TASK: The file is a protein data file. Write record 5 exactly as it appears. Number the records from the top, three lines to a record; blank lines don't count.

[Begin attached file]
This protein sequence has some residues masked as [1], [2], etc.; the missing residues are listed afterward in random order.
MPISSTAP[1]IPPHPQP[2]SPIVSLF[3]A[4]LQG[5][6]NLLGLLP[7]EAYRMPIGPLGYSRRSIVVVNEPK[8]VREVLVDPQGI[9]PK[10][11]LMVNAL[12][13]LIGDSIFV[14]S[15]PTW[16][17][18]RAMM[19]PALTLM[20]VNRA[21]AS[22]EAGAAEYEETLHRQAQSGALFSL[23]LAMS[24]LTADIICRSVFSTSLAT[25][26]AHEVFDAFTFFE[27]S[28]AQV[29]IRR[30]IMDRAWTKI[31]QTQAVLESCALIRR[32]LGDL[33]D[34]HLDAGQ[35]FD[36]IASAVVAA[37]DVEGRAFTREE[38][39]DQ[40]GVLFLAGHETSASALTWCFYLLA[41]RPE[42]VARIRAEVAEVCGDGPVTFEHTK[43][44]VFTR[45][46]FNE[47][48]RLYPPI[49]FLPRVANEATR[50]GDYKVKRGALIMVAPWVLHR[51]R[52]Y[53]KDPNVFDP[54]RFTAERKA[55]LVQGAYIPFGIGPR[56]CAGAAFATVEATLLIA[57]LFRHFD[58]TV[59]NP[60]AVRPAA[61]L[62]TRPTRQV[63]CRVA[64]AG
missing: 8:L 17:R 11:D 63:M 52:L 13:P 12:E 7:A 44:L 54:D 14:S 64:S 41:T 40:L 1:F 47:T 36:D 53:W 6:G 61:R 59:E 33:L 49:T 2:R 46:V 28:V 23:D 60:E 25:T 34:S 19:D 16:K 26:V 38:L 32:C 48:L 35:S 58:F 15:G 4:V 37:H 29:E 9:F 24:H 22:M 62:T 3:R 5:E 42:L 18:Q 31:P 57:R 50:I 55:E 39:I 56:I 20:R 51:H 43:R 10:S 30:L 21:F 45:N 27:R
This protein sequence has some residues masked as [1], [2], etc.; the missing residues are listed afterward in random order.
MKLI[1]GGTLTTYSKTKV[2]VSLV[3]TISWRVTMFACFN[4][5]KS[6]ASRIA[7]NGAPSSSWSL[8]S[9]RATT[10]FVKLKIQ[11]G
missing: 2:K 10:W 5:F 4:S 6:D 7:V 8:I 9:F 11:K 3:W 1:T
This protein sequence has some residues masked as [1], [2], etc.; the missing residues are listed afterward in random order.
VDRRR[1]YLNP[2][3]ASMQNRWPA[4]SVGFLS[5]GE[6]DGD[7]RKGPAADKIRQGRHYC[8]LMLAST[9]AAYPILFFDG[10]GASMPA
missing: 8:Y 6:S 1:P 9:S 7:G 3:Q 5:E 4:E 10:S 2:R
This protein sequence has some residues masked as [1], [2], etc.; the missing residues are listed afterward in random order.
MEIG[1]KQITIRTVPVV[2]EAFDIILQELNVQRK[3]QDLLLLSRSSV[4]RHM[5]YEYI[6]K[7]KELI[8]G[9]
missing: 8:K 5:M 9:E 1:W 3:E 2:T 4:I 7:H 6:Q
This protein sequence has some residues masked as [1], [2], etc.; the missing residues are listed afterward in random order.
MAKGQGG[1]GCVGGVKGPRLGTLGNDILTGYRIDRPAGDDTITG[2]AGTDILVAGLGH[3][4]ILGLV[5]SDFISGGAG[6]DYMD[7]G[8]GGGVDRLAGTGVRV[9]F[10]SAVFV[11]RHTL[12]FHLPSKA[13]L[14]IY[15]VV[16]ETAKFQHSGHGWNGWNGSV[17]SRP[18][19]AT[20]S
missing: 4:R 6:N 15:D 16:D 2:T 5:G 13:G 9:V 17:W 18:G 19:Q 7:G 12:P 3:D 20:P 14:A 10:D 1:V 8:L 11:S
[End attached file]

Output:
This protein sequence has some residues masked as [1], [2], etc.; the missing residues are listed afterward in random order.
MAKGQGG[1]GCVGGVKGPRLGTLGNDILTGYRIDRPAGDDTITG[2]AGTDILVAGLGH[3][4]ILGLV[5]SDFISGGAG[6]DYMD[7]G[8]GGGVDRLAGTGVRV[9]F[10]SAVFV[11]RHTL[12]FHLPSKA[13]L[14]IY[15]VV[16]ETAKFQHSGHGWNGWNGSV[17]SRP[18][19]AT[20]S
missing: 4:R 6:N 15:D 16:D 2:T 5:G 13:G 9:V 17:W 18:G 19:Q 7:G 12:P 3:D 20:P 14:A 10:D 1:V 8:L 11:S